You can take an athlete out of the Olympics, but you can’t take the Olympics out of an athlete. And it turns out—you’d probably never want to. The fast-paced, highly-driven environment of Olympic sports serves as the perfect parallel to a life in business, and most of the top firms look for all the qualities Olympians display on and off the field every day.

Sebastian Bea, an Olympic rower turned businessman, understands the meaning of success. Since competing in the 2000 Summer Olympics in Sydney, Australia, he’s learned first-hand how a career as an Olympic athletic translates to a career in business — where the pressure is equally intense and the stakes equally high. Sebastian sat down with IVY Magazine to discuss his journey: both his path to success and some of the challenges he’s faced along the way.

Sebastian Bea is an IVY Member. Connect and collaborate with him here.

How has being an Olympian affected your approach to life and career post-Olympics?

Rowing is a particularly helpful sport for business. The business world can have a “super-star” culture, but in a boat, everyone is equal. I had to learn how to function with other people under a lot of pressure and stress, and still generate an outcome. It’s a perfect match for business. It’s particularly great working at BlackRock, where more-so than any other firm, we can do the most for clients by working as teammates. It if weren’t for the experience in rowing, I wouldn’t be able to function how I do.

What is something no one knows about being an Olympian? What would surprise most people?

It surprised me more than anything else the amazingly positive impact that it had on people’s expectations of me! They expect me to do more and to not fail. That can be problematic—they think I can do everything, which I can’t.

The biggest surprise has been the degree to which it’s connected me to great people. It’s a global currency. It’s a special network of people and there are so many genuine and humble people who are incredible at what they do afterwards.

How has it taught you to handle pressure?

At work, I’m under an extreme amount of pressure, even right now. The thing that rowing taught me was that all you can control is your process and effort. You cannot control the outcome. You cannot force a client to allocate to a strategy. If you do try to force things, that usually drives a bad outcome. When I’m under a lot of pressure, my best strategy is to focus on what I can accomplish and execute. Let go of the other pressure.

What’s the best piece of advice you’ve ever been given?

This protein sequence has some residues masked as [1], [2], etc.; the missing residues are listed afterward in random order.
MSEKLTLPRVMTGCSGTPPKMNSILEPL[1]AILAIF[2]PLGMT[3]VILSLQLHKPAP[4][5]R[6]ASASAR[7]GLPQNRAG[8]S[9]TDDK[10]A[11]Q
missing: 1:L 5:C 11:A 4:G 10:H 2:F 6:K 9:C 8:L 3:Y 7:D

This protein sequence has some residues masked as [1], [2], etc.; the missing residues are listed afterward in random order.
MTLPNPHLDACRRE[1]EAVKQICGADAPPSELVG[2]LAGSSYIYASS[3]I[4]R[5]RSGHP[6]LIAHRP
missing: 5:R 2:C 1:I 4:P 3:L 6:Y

I think the best piece of advice came from my high school rowing coach. It was 1995 and it was hailing—really hailing. We were waiting for the weather to become good enough to row, and he talked to us about perseverance. He said when you’re in a race, you’re not racing to be faster than the other guy—you’re trying to do your best every single moment that you can. Everyone eventually falters. The point is to delay that breaking point as long as you can, and delay it longer than the other team.

I found that his piece of advice led me to de-pressurize the situation. The pressure to win and perform is always there. But you have to recognize that you and your opponent are the same physically. The question is who is tougher mentally. Who can hang in there when they’re really under pressure? You don’t win by going faster, you win because the other side gives in first. You were a little tougher and more determined.

What are the most impactful charities to you?

I’m involved in National Rowing Foundation, a group that supports the US Rowing Team to compete around the world. Not only do Olympians represent our country, but the sport builds really great people. It’s a narrow charity but it does create leaders that really inspire young people. There is also a massive growth of women’s rowing in this country, which motivates and inspires a huge, huge group of America’s girls. It’s great because it encourages girls to respect their bodies and most importantly, become confident about themselves.

The second charity I support is the Red Cross. People take the organization for granted, but this insurance policy is one that benefits us all. There are people that are giving money and donating time just in case a disaster happens to you. I think we all owe something to them because they’re there, doing that. People are into physical fitness now, all about being ready and being strong. But you’re not strong unless you’re ready for the worst.

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